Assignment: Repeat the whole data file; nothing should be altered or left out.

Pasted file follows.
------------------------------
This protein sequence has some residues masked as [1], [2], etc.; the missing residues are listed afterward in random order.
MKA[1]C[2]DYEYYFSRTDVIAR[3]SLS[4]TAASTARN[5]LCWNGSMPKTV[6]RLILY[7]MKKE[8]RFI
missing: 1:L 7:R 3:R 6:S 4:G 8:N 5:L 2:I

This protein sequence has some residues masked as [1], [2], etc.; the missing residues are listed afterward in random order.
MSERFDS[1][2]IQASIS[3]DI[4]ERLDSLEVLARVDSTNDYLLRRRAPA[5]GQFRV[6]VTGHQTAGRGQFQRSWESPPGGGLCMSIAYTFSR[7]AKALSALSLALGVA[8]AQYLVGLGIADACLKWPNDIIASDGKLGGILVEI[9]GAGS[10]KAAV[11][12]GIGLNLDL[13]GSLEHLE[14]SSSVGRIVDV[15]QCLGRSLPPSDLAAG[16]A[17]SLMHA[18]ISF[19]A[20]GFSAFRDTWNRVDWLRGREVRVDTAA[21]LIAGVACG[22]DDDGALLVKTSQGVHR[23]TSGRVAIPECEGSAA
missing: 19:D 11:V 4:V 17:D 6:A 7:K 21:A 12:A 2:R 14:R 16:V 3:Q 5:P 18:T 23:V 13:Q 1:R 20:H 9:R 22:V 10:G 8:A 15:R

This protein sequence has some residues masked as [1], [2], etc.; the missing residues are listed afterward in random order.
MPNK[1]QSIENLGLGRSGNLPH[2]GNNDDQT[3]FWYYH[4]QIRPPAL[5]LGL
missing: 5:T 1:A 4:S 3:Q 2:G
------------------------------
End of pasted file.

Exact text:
This protein sequence has some residues masked as [1], [2], etc.; the missing residues are listed afterward in random order.
MKA[1]C[2]DYEYYFSRTDVIAR[3]SLS[4]TAASTARN[5]LCWNGSMPKTV[6]RLILY[7]MKKE[8]RFI
missing: 1:L 7:R 3:R 6:S 4:G 8:N 5:L 2:I

This protein sequence has some residues masked as [1], [2], etc.; the missing residues are listed afterward in random order.
MSERFDS[1][2]IQASIS[3]DI[4]ERLDSLEVLARVDSTNDYLLRRRAPA[5]GQFRV[6]VTGHQTAGRGQFQRSWESPPGGGLCMSIAYTFSR[7]AKALSALSLALGVA[8]AQYLVGLGIADACLKWPNDIIASDGKLGGILVEI[9]GAGS[10]KAAV[11][12]GIGLNLDL[13]GSLEHLE[14]SSSVGRIVDV[15]QCLGRSLPPSDLAAG[16]A[17]SLMHA[18]ISF[19]A[20]GFSAFRDTWNRVDWLRGREVRVDTAA[21]LIAGVACG[22]DDDGALLVKTSQGVHR[23]TSGRVAIPECEGSAA
missing: 19:D 11:V 4:V 17:D 6:A 7:K 21:A 12:A 2:R 14:R 16:V 3:Q 5:P 18:T 23:V 13:Q 1:R 20:H 9:R 22:V 10:G 8:A 15:R

This protein sequence has some residues masked as [1], [2], etc.; the missing residues are listed afterward in random order.
MPNK[1]QSIENLGLGRSGNLPH[2]GNNDDQT[3]FWYYH[4]QIRPPAL[5]LGL
missing: 5:T 1:A 4:S 3:Q 2:G